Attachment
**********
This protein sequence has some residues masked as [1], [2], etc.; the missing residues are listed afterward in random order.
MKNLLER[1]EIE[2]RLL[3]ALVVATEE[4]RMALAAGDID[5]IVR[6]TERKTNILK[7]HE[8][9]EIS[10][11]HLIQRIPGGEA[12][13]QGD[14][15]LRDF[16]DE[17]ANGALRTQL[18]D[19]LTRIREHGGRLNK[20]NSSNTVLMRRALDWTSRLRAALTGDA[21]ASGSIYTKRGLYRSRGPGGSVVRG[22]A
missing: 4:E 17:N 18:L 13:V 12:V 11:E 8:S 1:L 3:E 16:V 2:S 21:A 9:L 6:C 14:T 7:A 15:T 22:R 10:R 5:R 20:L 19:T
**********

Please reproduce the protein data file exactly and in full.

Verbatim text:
This protein sequence has some residues masked as [1], [2], etc.; the missing residues are listed afterward in random order.
MKNLLER[1]EIE[2]RLL[3]ALVVATEE[4]RMALAAGDID[5]IVR[6]TERKTNILK[7]HE[8][9]EIS[10][11]HLIQRIPGGEA[12][13]QGD[14][15]LRDF[16]DE[17]ANGALRTQL[18]D[19]LTRIREHGGRLNK[20]NSSNTVLMRRALDWTSRLRAALTGDA[21]ASGSIYTKRGLYRSRGPGGSVVRG[22]A
missing: 4:E 17:N 18:L 13:V 12:V 11:E 8:S 1:L 3:E 16:V 2:S 21:A 9:L 6:C 14:T 7:A 15:T 22:R 10:R 5:R 20:L 19:T